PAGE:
July 8th was a perfect morning. The air was crisp; the sky was crystal blue, and the birds were singing. My husband and I raced around the house finishing last minute preparations. He mowed the lawn; I set the brunch table. Summer had shown up – just in time for the Chilean teachers’ arrival.
For the past three summers, it has been my honor to work with groups of teachers from Societe Educacion du Chile (SEDUC) Schools located in Santiago, Chile. The SEDUC consortium has seven schools and employs close to 700 teachers who teach boys and girls from Pre-K through secondary school. Since 2016, the corporation has sent teams of teachers to our campus for professional development. The teams are led, and inspired, by Isabel Quiroz, SEDUC’s Director of Innovative Programs.
The partnership was an unexpected outcome of a trip taken by Salve Regina University President, Sister Jane Gerety and Erin FitzGerald, Director of International Programs. Sister Jane and Erin had been invited to Chile by James Tencher, a businessman who splits his time between Santiago and Newport. Mr. Tencher squired Sister Jane and Erin all around Santiago, introducing them to counterparts at the four main universities of Santiago and Valparaiso, as well as ten significant public and private K-12 schools in both cities, including several schools belonging to the private Catholic school consortium called SEDUC. It was the last- minute stop at SEDUC which sparked a connection. The administrators at SEDUC wondered if Salve might provide professional development for their teachers.
Erin FitzGerald, Isabel Quiroz, Dr. John Quinn of Salve’s History Department, and I collaborated on the development of the program. In its initial year, the SEDUC team received lessons in History from John, and lessons in pedagogy from me. Other members of the Salve community also contributed to the effort. Peter Davis organized musicians from the faculty and staff to present a concert to the visitors. Sarah Littlefield and Mary Beth Klee presented lectures and socialized with the guests.
As the program has grown, so too has the number of people who contribute to its success. Salve professors Tim Neary, John Rok, and Bill Leeman deliver lectures; Tracy Pelkowski and James Mitchell lead discussions about teaching and learning. In addition to teaching, John Quinn leads the group on tours and excursions that support the content being delivered. From the “Servants Tour” at the Elms to the Irish ‘session’ at the Fastnet Pub, John reinforces the value of experiential learning.
In terms of professional development, that first year’s group (called the “Pioneers”) set the tone for our work together. They were, and are, dedicated teachers who wanted to know more about how children learn, effective strategies, and planning. We worked on those areas together, developing such great rapport that we could not bear to see the program’s end. That must have been why Isabel, on behalf of SEDUC, invited me and my husband to Chile for ten days in March, 2017. I continued my work there with many more teachers, and the professional partnership blossomed into friendship.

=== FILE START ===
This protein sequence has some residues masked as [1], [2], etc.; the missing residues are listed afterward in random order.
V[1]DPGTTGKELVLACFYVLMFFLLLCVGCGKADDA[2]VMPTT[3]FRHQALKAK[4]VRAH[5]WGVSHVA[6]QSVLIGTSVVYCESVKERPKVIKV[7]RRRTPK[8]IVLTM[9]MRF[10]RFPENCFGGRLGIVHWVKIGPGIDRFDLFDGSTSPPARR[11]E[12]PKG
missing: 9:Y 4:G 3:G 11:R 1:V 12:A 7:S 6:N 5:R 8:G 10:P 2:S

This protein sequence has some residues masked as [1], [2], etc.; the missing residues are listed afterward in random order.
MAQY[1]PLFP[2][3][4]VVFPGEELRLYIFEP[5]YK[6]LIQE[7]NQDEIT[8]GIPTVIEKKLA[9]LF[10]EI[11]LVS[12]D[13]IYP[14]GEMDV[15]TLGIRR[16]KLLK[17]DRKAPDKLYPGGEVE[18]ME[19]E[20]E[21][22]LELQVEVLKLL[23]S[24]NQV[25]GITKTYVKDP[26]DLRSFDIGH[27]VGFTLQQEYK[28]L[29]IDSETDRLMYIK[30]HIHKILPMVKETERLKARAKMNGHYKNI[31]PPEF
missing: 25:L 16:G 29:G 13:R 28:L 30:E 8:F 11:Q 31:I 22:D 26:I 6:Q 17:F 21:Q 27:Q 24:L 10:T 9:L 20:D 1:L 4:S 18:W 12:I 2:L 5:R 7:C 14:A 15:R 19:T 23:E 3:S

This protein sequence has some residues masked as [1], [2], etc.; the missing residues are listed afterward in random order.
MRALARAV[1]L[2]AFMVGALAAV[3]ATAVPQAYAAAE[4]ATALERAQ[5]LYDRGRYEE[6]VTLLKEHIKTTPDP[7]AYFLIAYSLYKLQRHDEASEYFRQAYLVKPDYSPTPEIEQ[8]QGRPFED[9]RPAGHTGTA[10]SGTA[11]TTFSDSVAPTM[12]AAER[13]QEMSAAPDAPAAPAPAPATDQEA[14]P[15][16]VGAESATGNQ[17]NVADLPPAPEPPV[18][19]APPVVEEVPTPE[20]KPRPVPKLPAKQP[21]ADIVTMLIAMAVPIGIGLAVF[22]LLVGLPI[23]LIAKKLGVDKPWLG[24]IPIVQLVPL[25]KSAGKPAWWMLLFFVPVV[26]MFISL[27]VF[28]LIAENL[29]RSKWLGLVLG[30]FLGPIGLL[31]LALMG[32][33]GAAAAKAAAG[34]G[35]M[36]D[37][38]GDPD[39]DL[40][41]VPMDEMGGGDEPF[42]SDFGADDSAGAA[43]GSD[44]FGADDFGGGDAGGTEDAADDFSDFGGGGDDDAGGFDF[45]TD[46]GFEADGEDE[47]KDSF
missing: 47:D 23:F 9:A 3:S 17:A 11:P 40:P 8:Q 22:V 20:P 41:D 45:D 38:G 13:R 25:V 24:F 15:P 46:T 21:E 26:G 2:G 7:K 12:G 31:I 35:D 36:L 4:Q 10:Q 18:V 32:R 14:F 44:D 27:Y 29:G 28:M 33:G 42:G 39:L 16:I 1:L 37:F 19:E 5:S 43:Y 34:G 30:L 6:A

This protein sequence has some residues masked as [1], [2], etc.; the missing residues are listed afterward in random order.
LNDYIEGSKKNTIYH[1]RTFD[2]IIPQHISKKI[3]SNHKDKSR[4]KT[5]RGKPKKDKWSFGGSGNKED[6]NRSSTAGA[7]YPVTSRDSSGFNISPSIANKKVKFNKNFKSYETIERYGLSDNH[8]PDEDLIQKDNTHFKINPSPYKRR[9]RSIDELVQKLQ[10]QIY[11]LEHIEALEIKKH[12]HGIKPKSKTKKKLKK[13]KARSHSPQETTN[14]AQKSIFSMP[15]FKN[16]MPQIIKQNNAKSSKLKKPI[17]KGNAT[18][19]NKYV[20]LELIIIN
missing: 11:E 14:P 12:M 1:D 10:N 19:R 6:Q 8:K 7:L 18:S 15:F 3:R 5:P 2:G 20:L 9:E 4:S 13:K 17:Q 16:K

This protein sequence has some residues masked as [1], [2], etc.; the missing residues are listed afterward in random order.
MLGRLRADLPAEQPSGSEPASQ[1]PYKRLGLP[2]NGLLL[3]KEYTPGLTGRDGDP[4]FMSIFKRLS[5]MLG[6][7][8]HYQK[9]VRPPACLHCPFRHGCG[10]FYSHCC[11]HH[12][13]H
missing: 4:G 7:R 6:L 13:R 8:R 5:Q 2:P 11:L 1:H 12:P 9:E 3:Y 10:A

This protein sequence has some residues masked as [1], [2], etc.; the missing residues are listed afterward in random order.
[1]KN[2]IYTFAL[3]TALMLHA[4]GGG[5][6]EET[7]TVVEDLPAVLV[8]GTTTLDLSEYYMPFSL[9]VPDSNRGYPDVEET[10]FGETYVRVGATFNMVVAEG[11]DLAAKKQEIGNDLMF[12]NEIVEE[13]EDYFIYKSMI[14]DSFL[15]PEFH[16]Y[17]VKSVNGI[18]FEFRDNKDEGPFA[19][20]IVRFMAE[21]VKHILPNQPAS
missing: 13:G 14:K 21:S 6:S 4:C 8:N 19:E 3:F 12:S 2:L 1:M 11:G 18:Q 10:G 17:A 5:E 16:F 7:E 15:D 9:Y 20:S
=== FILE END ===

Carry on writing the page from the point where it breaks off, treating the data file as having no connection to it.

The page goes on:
The second group (the “Pilgrims”) arrived during the summer of 2017. By then, Isabel and I, and several SEDUC teachers, had been in consistent contact via Skype and email. We agreed that learning about good teaching was interesting, but practicing good teaching was our goal, and thus began our efforts to partner with Newport Community School (NCS).
NCS, led by the dynamic Tracy Shea (a Salve grad!) is an agency dedicated to offering ‘out of school learning’ to local children and adults. NCS is independent of but works closely with Newport Public Schools. We approached Tracy and told her about our colleagues from Chile; we asked if there was a way our visitors might teach the students enrolled at NCS during their summer school hours. Tracy Shea is known for two qualities – she tries very hard to say, “Yes!”, and she makes things happen. That summer, the Pilgrims each taught a lesson to the middle schoolers attending Newport Community School summer program – which is held on Salve’s campus.
The experience was extraordinary. The Pilgrims tried out their newly acquired teaching skills; the NCS students benefited from the exposure to international teachers, and the dedicated NCS faculty graciously supported the efforts. It was so successful that we all felt that we might do more!
And, that brings us to this summer, and the arrival of the “Partners”. This year’s cohort of Chilean teachers will be concentrating on learning how to differentiate instruction and plan interdisciplinary lessons. For the first goal, they will receive instruction, practice their new skills, and once again, work with the NCS students and teachers. Their understanding of interdisciplinarity will be enhanced by the history lectures, events, and excursions. And, this year, our guests will teach us by presenting a show of Chilean music and dance. The students and faculty from NCS will be there – and you’re invited, too. It will be held in McAuley Hall on Thursday, July 19, 2:00 – 3:00 pm. As always, Erin FitzGerald, with the help of her student assistant, Jill Wynsen, will manage all the details behind the scenes.
As for the perfect Sunday? The Partners were expected at our home for the kickoff brunch – now one of our favorite summer events. The SRU van (Thanks to the driver, Joe Silveria!) pulled up – and out poured our friends, old and new. Newporters with Chilean connections popped in to welcome their countrymen. My grandchildren darted among the crowd – trying out their few Spanish words – hoping for applause. It was a boisterous, joyful opening day. And, now we have work to do.
As we continue our work, we feel God’s presence, and together we will work for a world that is harmonious, just, and merciful.
For more information on the presentation by the Chilean teachers, please contact Erin FitzGerald at [email protected].